The last day of summer is a good opportunity to look back on tourism-related spending in restaurants. For restaurants that rely on travelers and visitors for their business, the pandemic continued to pose significant challenges during the 2021 summer season.

In a typical year before the pandemic, an average of 41% of sales in the fine dining segment came from travelers and visitors to the area, according to National Restaurant Association research. For some fine dining restaurants, it is a much larger proportion: 1 in 4 fine dining operators say travelers and visitors accounted for at least 60% of their sales pre-COVID.

In the family dining, casual dining and coffee-and-snack segments, approximately one-third of sales came from travelers and visitors in a typical year before COVID-19. Travelers and visitors accounted for roughly 1 in 4 dollars spent in the quickservice and fast casual segments pre-COVID.

For most restaurants, the 2021 summer travel season fell short of pre-pandemic levels. In the tourism-dependent fine dining segment, 62% of operators said their sales from travelers and visitors during the June – August 2021 period were down from pre-COVID levels. Only 13% reported sales that surpassed comparable pre-pandemic levels.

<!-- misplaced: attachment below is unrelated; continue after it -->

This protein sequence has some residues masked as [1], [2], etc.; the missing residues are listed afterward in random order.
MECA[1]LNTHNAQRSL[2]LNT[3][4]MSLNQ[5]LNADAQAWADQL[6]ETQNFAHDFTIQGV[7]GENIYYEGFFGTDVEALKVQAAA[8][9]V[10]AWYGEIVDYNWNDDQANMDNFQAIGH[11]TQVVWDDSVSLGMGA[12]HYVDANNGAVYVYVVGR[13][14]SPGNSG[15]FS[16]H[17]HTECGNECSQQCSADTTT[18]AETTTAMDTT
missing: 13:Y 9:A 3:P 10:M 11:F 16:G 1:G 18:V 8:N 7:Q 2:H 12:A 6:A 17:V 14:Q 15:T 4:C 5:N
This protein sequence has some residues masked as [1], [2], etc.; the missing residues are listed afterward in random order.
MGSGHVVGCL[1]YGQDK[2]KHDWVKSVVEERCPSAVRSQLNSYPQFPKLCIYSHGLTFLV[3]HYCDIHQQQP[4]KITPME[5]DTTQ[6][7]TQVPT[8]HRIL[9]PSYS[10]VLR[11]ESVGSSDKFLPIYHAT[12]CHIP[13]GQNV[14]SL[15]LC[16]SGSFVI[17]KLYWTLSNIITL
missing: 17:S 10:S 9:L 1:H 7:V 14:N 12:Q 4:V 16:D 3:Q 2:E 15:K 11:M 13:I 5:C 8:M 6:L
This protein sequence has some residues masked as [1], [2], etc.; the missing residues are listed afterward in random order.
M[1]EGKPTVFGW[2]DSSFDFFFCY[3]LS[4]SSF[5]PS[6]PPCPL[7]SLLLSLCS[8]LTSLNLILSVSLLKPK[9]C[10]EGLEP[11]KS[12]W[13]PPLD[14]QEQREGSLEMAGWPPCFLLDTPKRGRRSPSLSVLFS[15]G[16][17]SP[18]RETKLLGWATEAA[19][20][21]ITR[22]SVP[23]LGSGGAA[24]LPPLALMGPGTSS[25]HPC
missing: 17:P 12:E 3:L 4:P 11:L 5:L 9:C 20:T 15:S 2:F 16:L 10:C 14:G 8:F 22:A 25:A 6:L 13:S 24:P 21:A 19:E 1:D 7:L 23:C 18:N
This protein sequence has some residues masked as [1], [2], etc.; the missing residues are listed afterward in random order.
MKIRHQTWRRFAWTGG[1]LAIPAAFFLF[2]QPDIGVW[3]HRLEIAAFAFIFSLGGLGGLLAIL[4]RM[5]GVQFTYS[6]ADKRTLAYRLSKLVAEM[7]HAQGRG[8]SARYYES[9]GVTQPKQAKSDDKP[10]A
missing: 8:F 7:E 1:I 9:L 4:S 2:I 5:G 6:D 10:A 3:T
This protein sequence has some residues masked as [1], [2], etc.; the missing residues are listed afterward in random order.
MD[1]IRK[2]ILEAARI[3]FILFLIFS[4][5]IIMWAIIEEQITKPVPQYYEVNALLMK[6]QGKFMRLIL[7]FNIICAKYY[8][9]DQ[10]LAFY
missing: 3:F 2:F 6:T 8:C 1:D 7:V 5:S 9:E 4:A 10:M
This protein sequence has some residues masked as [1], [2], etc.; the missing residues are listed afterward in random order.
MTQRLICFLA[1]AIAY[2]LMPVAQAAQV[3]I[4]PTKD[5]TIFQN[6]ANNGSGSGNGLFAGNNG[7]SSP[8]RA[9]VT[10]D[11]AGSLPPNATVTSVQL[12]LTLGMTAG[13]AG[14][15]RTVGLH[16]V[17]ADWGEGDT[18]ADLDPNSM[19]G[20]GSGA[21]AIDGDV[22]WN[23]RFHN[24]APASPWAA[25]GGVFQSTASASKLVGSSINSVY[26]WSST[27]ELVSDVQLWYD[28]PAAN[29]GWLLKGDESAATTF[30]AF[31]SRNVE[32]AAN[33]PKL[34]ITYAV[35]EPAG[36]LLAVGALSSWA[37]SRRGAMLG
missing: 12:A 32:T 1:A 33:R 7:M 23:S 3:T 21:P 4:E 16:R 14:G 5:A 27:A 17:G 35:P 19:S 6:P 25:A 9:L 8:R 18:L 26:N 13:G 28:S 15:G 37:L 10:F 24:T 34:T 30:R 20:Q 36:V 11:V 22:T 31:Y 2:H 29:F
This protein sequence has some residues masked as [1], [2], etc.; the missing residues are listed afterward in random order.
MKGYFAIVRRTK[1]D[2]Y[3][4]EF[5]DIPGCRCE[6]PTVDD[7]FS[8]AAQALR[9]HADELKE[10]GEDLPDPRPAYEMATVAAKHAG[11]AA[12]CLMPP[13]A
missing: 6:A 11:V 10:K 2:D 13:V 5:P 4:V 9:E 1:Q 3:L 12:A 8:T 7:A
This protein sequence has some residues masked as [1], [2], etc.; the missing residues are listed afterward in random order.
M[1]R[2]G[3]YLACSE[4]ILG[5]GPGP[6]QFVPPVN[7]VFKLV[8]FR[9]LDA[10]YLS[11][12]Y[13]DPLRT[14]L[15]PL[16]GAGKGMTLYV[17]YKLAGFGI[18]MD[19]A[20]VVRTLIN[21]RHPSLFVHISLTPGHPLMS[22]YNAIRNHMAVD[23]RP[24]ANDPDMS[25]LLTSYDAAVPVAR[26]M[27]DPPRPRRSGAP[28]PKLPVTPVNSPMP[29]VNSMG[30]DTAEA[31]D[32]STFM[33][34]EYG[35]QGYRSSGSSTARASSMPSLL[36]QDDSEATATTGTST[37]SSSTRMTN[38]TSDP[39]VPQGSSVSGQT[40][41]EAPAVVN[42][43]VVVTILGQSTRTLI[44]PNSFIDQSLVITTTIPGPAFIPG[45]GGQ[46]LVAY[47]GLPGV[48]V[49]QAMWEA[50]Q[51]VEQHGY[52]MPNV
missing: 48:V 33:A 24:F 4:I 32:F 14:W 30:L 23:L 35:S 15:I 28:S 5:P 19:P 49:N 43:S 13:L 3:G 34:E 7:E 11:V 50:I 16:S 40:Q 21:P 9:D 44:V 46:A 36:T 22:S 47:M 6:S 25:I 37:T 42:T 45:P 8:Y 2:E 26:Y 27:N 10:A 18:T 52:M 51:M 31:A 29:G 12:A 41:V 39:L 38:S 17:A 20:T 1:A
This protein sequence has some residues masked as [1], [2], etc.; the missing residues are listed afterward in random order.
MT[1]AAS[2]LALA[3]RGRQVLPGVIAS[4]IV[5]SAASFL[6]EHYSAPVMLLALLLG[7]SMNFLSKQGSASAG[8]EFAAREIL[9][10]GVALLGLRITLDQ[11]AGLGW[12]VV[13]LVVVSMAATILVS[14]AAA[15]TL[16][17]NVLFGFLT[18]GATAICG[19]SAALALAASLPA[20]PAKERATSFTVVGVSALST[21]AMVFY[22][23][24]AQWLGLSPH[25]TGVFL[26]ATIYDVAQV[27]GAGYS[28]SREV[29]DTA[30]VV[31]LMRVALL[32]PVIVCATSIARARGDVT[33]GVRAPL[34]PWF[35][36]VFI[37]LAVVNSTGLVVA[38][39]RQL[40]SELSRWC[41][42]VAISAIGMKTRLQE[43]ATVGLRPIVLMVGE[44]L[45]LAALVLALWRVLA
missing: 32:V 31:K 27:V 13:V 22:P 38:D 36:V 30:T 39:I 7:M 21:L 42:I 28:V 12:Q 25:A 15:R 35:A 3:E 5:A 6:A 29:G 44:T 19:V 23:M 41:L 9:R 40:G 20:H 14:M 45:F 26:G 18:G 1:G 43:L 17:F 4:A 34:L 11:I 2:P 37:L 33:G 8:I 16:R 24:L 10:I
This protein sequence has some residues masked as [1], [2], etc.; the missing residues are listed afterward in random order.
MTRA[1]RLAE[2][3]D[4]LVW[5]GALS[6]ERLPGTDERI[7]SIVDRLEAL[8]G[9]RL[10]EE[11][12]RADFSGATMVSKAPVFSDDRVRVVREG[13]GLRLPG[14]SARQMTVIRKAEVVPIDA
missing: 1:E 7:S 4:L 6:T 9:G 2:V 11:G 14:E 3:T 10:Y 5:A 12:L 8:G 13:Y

The 2021 summer results were similar in the family dining, casual dining, quickservice and fast casual segments: roughly 6 in 10 operators said their tourism-related sales were lower than pre-pandemic levels. Only 1 in 10 operators reported higher sales during the summer of 2021.

Looking ahead, restaurant operators are decidedly pessimistic about an improvement in their tourism-related business this fall. More than 7 in 10 operators in the fine dining, casual dining, family dining and fast casual segments expect their sales from travelers and visitors during the September – December 2021 period will be lower than pre-pandemic comps. Only 1 in 20 anticipate higher sales this fall.

A solid majority of operators in the quickservice and coffee-and-snack segments also think their sales from travelers and visitors will remain dampened this fall.

Read more analysis and commentary from the Association's chief economist Bruce Grindy.